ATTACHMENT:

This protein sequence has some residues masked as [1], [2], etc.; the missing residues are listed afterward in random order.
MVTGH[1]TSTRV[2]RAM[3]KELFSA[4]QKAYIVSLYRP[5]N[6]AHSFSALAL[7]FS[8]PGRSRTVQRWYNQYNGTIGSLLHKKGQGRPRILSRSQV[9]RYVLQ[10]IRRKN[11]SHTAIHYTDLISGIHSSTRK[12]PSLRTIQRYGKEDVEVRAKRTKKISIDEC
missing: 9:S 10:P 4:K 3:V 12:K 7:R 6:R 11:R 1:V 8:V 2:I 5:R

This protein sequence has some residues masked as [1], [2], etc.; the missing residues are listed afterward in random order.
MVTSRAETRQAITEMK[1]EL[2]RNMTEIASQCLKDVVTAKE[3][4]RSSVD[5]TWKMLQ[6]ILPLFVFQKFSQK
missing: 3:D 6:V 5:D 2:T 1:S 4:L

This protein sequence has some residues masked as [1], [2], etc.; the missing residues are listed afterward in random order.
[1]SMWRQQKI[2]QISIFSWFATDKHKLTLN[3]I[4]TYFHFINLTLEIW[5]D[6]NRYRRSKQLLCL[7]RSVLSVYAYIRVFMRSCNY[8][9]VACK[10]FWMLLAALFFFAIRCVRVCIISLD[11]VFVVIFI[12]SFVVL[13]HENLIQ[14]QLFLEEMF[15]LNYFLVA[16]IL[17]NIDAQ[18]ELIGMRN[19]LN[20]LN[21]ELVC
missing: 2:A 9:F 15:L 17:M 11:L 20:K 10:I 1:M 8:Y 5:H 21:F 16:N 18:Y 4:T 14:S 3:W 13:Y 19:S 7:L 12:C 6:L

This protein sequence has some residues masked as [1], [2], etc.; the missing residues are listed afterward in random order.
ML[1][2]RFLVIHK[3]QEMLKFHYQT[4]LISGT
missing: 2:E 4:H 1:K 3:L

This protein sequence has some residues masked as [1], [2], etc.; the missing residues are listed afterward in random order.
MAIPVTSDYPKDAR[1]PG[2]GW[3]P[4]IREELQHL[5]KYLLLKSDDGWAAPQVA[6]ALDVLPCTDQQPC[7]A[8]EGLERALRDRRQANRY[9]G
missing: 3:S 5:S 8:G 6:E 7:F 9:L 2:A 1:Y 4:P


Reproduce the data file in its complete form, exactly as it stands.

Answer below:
This protein sequence has some residues masked as [1], [2], etc.; the missing residues are listed afterward in random order.
MVTGH[1]TSTRV[2]RAM[3]KELFSA[4]QKAYIVSLYRP[5]N[6]AHSFSALAL[7]FS[8]PGRSRTVQRWYNQYNGTIGSLLHKKGQGRPRILSRSQV[9]RYVLQ[10]IRRKN[11]SHTAIHYTDLISGIHSSTRK[12]PSLRTIQRYGKEDVEVRAKRTKKISIDEC
missing: 9:S 10:P 4:K 3:V 12:K 7:R 6:R 11:R 1:V 8:V 2:I 5:R

This protein sequence has some residues masked as [1], [2], etc.; the missing residues are listed afterward in random order.
MVTSRAETRQAITEMK[1]EL[2]RNMTEIASQCLKDVVTAKE[3][4]RSSVD[5]TWKMLQ[6]ILPLFVFQKFSQK
missing: 3:D 6:V 5:D 2:T 1:S 4:L

This protein sequence has some residues masked as [1], [2], etc.; the missing residues are listed afterward in random order.
[1]SMWRQQKI[2]QISIFSWFATDKHKLTLN[3]I[4]TYFHFINLTLEIW[5]D[6]NRYRRSKQLLCL[7]RSVLSVYAYIRVFMRSCNY[8][9]VACK[10]FWMLLAALFFFAIRCVRVCIISLD[11]VFVVIFI[12]SFVVL[13]HENLIQ[14]QLFLEEMF[15]LNYFLVA[16]IL[17]NIDAQ[18]ELIGMRN[19]LN[20]LN[21]ELVC
missing: 2:A 9:F 15:L 17:M 11:L 20:K 10:I 1:M 8:Y 5:H 21:F 16:N 18:Y 4:T 14:S 3:W 13:Y 19:S 7:L 12:C 6:L

This protein sequence has some residues masked as [1], [2], etc.; the missing residues are listed afterward in random order.
ML[1][2]RFLVIHK[3]QEMLKFHYQT[4]LISGT
missing: 2:E 4:H 1:K 3:L

This protein sequence has some residues masked as [1], [2], etc.; the missing residues are listed afterward in random order.
MAIPVTSDYPKDAR[1]PG[2]GW[3]P[4]IREELQHL[5]KYLLLKSDDGWAAPQVA[6]ALDVLPCTDQQPC[7]A[8]EGLERALRDRRQANRY[9]G
missing: 3:S 5:S 8:G 6:E 7:F 9:L 2:A 1:Y 4:P